Toyota was preparing today to announce plans to deal with braking problems in its prized Prius hybrid amid reports it had decided to issue a recall for the vehicle in Japan.
Toyota has already had to recall more than seven million other cars in the US, Europe and China over a faulty accelerator and floor mats that can get caught in the pedal. Those problems and criticism of Toyota’s response have sullied the stellar reputation for quality long enjoyed by one of Japan’s corporate icons.
Meanwhile the company has told dealers in the United States it is preparing to repair the brakes on thousands of Prius vehicles there, according to an email sent by a company executive. It was unclear whether Toyota planned a formal US recall.
“We will make an announcement soon on the action we plan to take,” spokeswoman Ririko Takeuchi said yesterday, commenting on media reports that the company had decided to issue a Japan recall. She did not confirm those reports.
The Prius is the world’s top-selling petrol-electric hybrid and its fuel efficiency has drawn intense interest amid concerns about global warming and dependence on fossil fuels.
On Saturday Toyota decided on a recall in Japan covering its latest Prius model and has notified domestic dealers, Japan’s largest newspaper, the Yomiuri, reported.
It said Toyota would announce the move early this week after consulting the Japanese government.
Japan’s Kyodo News agency and TV Asahi carried similar reports. Kyodo said Toyota had started notifying dealers and that at least 170,000 vehicles in Japan would be subject to the recall.
Prius drivers in Japan and the US have complained of a short delay before the brakes kick in – a flaw Toyota says can be fixed with a software programming change. The lag occurs as the car is switching between brakes for the petrol engine and the electric motor – a process that is key to the hybrid’s increased mileage.
The brake problem affects about 270,000 Priuses that were sold in the US and Japan starting last May. The company blames a software glitch and says it has already fixed vehicles that went on sale since last month.
Bob Carter, a Toyota group vice president, sent an email message on Friday night to US dealers saying the car maker was working on a Prius repair plan and would disclose more details early this week.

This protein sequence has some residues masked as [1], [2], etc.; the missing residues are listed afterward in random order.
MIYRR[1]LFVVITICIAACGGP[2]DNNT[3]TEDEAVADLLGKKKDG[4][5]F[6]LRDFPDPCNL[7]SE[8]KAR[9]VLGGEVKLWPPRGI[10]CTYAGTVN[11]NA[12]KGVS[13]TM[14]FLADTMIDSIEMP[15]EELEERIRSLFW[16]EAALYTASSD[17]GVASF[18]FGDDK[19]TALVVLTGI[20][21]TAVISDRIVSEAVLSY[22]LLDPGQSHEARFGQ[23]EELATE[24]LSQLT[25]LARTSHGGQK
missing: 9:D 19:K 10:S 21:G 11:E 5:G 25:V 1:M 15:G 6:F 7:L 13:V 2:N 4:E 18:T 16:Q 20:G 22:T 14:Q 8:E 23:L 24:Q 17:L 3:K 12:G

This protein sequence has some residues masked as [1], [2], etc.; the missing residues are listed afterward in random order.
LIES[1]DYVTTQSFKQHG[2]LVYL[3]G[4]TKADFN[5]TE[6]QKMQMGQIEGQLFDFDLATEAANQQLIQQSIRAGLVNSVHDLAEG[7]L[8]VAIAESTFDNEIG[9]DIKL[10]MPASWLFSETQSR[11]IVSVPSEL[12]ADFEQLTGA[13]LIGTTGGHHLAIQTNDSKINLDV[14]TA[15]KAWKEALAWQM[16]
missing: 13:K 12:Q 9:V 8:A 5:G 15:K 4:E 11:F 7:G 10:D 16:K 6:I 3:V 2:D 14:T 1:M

At least 100 drivers of Priuses in the US have complained to the government that their brakes seemed to fail momentarily when they were driving on bumpy roads. The government says the problem is suspected in four crashes and two minor injuries.
Public awareness of the problem “has prompted considerable customer concern, speculation, and media attention due to the significance of the Prius image”, Carter said in the email.
“We want to assure our dealers that we are moving rapidly to provide a solution for your existing customers.”
Toyota began airing spots on US television yesterday saying the company was “working around the clock” to build the highest-quality vehicles and to restore the faith of its customers.
Carter said in the email that the 60-second ads would remind viewers of the Toyota’s 50-plus years of building safe, reliable vehicles in the US.
Toyota’s response to the safety issues has drawn the attention of US politicians. The House Committee on Oversight and Government Reform has summoned transportation secretary Ray LaHood and Toyota Motor North America chairman and CEO Yoshi Inaba to a hearing on Wednesday.
A key committee member has asked that transportation officials who served under former President George Bush also appear.
Besides a full-fledged safety recall, the company could simply ask owners to bring in their vehicles for repairs, since the brakes are not failing completely. The Yomiuri newspaper, however, said that Toyota decided on the more serious step of a recall for the Prius to give priority to restoring consumer trust.
Toyota has acknowledged receiving dozens of complaints about the Prius in Japan, where there is top-level government concern about Toyota’s quality problems. Cabinet ministers have expressed alarm and urged the company to move more quickly to ease consumer worries.
Media criticism of Toyota has intensified since a news conference on Friday by Toyota president Akio Toyoda in which he offered an apology for the defects, but few details about what the car maker would do about the Prius.
The reports said the new Prius model was released in May, and more than 300,000 have been sold in about 60 countries and territories.